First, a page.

Brazil Court Moves To Bar Ex-President Bolsonaro From Politics

With two votes outstanding, the trial could yet be postponed to a later date for the final ruling.

Brazilian former President Jair Bolsonaro speaks during an event held by the Liberal Party at the Auditorio Dante Barone in Porto Alegre, Brazil on June 23, 2023. (Photo by SILVIO AVILA / AFP)


A Brazilian court on Friday reached the majority it needs to bar far-right former president Jair Bolsonaro from politics for eight years over unfounded claims against the voting system.

Four of the seven judges of the Superior Electoral Tribunal have voted to discipline Bolsonaro for alleged abuses of power, while one so far has found in his favor.

With two votes outstanding, the trial could yet be postponed to a later date for the final ruling.

The tribunal is trying the former president on charges he abused his office and state media in making unfounded allegations of security flaws in Brazil’s electronic voting system.

Prosecutors have linked Bolsonaro’s statements to his supporters invading the presidential palace, Congress and Supreme Court on January 8, a week after the inauguration of leftist Luiz Inacio Lula da Silva.

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Lula had defeated Bolsonaro, 68, in elections last October.

After hearing evidence in the case, the judges started delivering their verdicts one by one on Tuesday.

If convicted, Bolsonaro will be ineligible to stand in the next presidential election in 2026, opening the contest for a new leader of the political right.

Bolsonaro was not in court in Brasilia, traveling instead to Belo Horizonte in Brazil’s southeast, where he was scheduled to have lunch with members of his Liberal Party.

On Thursday, he insisted he was innocent, telling reporters: “Wanting to take away my political rights for abuse of political power is inexplicable.”

‘Collective paranoia’

The charges arise from a televised meeting Bolsonaro held with foreign diplomats from the presidential residence in July 2022, three months before his election defeat to Lula.

Bolsonaro spent nearly an hour making his argument to the assembled ambassadors, armed with a PowerPoint presentation but no hard evidence to back his claims that electronic voting machines in use since 1996 compromised election transparency.

The lead judge on the case, Benedito Goncalves, ruled Tuesday to convict Bolsonaro, saying he had used “violent speech and lies” that “endangered the credibility” of Brazil’s electoral system.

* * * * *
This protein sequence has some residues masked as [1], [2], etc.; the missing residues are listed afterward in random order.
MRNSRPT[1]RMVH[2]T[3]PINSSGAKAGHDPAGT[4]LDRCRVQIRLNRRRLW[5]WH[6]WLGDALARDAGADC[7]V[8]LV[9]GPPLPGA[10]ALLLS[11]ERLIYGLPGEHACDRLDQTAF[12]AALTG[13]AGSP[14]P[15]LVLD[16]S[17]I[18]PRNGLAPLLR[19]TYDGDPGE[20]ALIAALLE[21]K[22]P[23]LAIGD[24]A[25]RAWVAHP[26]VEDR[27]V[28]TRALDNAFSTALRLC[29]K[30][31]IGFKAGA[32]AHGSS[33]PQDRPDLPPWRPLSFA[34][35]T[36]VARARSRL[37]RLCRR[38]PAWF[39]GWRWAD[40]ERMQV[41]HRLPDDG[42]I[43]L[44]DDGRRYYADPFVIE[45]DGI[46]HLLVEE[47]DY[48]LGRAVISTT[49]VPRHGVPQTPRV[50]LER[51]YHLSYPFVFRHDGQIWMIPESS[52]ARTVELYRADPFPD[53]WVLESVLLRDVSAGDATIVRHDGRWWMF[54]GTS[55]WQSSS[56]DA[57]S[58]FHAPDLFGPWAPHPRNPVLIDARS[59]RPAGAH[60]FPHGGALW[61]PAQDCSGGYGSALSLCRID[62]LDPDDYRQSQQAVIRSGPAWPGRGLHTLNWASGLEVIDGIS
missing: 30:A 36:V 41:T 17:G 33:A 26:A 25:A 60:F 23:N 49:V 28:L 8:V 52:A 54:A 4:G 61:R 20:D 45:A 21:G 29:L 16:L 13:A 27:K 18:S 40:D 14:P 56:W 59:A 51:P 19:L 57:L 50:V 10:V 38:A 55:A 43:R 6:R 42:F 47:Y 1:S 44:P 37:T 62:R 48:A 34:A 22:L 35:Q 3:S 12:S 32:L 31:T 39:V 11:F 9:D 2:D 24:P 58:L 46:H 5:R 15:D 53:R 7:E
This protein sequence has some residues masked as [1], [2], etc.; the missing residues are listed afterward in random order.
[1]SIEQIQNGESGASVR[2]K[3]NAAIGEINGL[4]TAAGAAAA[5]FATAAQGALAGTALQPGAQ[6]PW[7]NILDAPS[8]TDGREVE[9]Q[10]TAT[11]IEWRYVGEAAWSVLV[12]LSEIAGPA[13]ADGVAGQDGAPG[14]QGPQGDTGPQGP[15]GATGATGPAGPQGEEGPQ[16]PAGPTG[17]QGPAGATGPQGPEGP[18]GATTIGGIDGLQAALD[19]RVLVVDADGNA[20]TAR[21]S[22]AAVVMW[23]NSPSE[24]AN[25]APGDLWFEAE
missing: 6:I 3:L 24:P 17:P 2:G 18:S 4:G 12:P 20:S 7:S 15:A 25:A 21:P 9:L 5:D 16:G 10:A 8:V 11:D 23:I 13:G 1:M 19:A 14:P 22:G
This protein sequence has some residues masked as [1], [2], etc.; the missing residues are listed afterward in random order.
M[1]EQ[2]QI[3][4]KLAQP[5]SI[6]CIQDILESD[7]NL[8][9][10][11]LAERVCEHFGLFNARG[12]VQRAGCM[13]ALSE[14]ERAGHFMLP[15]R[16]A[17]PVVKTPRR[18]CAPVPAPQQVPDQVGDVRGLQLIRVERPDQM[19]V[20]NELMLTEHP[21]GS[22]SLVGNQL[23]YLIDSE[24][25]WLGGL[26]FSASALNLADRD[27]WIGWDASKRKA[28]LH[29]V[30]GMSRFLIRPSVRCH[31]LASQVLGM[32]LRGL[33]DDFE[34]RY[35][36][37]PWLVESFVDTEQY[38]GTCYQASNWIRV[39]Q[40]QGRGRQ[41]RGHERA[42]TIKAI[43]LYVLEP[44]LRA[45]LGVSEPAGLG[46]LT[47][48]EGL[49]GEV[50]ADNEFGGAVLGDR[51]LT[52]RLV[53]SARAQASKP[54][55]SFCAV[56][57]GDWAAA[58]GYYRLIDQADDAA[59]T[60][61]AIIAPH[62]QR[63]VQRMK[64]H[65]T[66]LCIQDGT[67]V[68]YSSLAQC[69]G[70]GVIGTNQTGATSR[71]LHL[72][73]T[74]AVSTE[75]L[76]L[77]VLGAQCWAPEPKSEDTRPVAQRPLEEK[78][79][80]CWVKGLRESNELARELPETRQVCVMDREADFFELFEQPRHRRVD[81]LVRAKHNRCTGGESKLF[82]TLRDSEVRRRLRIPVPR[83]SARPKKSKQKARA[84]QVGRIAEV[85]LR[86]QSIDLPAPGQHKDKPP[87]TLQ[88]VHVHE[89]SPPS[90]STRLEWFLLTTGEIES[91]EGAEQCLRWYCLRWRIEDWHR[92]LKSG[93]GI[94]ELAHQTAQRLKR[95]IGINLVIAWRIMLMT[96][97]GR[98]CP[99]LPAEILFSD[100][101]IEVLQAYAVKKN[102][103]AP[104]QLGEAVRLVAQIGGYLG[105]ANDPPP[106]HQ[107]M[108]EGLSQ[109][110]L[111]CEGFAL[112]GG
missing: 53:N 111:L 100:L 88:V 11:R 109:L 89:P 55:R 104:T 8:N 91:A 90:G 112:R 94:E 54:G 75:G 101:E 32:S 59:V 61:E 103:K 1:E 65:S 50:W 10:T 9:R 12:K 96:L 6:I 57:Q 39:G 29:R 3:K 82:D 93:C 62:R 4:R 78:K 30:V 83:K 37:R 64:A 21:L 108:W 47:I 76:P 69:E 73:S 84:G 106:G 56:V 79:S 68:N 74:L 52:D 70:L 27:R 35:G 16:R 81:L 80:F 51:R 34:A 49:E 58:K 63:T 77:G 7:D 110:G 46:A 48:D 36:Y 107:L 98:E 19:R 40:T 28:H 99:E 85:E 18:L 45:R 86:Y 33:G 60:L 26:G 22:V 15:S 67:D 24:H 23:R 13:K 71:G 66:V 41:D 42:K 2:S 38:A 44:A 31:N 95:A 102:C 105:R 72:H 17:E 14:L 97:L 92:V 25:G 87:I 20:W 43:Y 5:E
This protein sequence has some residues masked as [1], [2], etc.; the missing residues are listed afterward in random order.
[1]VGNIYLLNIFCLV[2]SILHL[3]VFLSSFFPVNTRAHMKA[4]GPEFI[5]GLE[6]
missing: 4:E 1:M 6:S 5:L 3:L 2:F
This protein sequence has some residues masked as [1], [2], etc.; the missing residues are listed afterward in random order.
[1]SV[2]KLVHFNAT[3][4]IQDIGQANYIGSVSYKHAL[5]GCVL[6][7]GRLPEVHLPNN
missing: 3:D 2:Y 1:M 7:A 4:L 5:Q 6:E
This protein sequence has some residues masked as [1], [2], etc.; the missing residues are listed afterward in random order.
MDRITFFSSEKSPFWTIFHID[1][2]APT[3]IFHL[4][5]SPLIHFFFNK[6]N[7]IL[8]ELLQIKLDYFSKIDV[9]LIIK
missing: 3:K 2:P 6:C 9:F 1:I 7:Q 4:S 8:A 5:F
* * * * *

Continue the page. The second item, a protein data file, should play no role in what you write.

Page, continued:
Goncalves said the briefing “served to incite a state of collective paranoia” about elections at a time Brazil was deeply polarized.

“He instigated a belief that there was a real threat the results of the 2022 election would be adulterated,” said the judge.

“It was extremely harmful to the democratic environment.”

On Thursday, judge Floriano Marques also voted for conviction and posed the question: “What could be more serious (than) a head of state who, with electoral objectives, mobilizes the apparatus of the Republic to intentionally convey the idea that Brazilian elections are not clean?”

Colleague Raul Araujo, however, voted for acquittal. He said the “gravity of the comportment was not sufficient to justify the extreme measure” of electoral ineligibility.

Nearly half the electorate voted for Bolsonaro in last October’s second round, but it was not enough for a win.

Bolsonaro’s lawyer Tarcisio Vieira has said he would appeal any guilty verdict to the Supreme Court.

Tropical Trump

Bolsonaro’s unsubstantiated talk of election fraud and the January 8 riots drew comparisons to his political role model, Donald Trump and his bid to hang onto power after losing the 2020 US presidential election.

Nicknamed the “Tropical Trump,” his presidency was controversial: at the height of the Covid-19 pandemic that claimed more than 700,000 lives in Brazil, he mocked face masks, social distancing and vaccines, warning the jab could “turn you into an alligator.”

He also faced an international outcry over the destruction of the Amazon rainforest, which surged on his watch.

Bolsonaro spent three months in the United States after his term came to an end, and has kept an uncharacteristically low profile since returning to Brazil in March to serve as honorary president of his Liberal Party.

He faces a raft of legal woes. Any one of five Supreme Court investigations could send him to jail — including over the January 8 attacks.

The police are also investigating claims of a fake Covid-19 vaccination certificate and of diamond jewelry snuck into the country from Saudi Arabia.